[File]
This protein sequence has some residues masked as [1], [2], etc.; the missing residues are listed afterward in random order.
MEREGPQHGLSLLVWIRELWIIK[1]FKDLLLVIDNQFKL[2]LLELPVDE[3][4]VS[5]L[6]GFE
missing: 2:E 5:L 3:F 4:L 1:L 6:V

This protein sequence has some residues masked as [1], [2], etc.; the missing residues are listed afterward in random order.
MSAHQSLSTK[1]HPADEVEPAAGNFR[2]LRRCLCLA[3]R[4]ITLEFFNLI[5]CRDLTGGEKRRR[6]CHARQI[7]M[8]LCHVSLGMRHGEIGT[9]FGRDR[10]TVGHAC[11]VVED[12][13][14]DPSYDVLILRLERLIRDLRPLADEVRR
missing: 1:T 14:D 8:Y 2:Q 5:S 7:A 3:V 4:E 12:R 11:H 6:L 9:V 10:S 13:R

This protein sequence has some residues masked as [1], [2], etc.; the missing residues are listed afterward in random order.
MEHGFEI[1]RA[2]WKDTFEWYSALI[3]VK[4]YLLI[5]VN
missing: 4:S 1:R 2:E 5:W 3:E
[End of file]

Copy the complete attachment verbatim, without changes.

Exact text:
This protein sequence has some residues masked as [1], [2], etc.; the missing residues are listed afterward in random order.
MEREGPQHGLSLLVWIRELWIIK[1]FKDLLLVIDNQFKL[2]LLELPVDE[3][4]VS[5]L[6]GFE
missing: 2:E 5:L 3:F 4:L 1:L 6:V

This protein sequence has some residues masked as [1], [2], etc.; the missing residues are listed afterward in random order.
MSAHQSLSTK[1]HPADEVEPAAGNFR[2]LRRCLCLA[3]R[4]ITLEFFNLI[5]CRDLTGGEKRRR[6]CHARQI[7]M[8]LCHVSLGMRHGEIGT[9]FGRDR[10]TVGHAC[11]VVED[12][13][14]DPSYDVLILRLERLIRDLRPLADEVRR
missing: 1:T 14:D 8:Y 2:Q 5:S 7:A 3:V 4:E 12:R 11:H 6:L 9:V 10:S 13:R

This protein sequence has some residues masked as [1], [2], etc.; the missing residues are listed afterward in random order.
MEHGFEI[1]RA[2]WKDTFEWYSALI[3]VK[4]YLLI[5]VN
missing: 4:S 1:R 2:E 5:W 3:E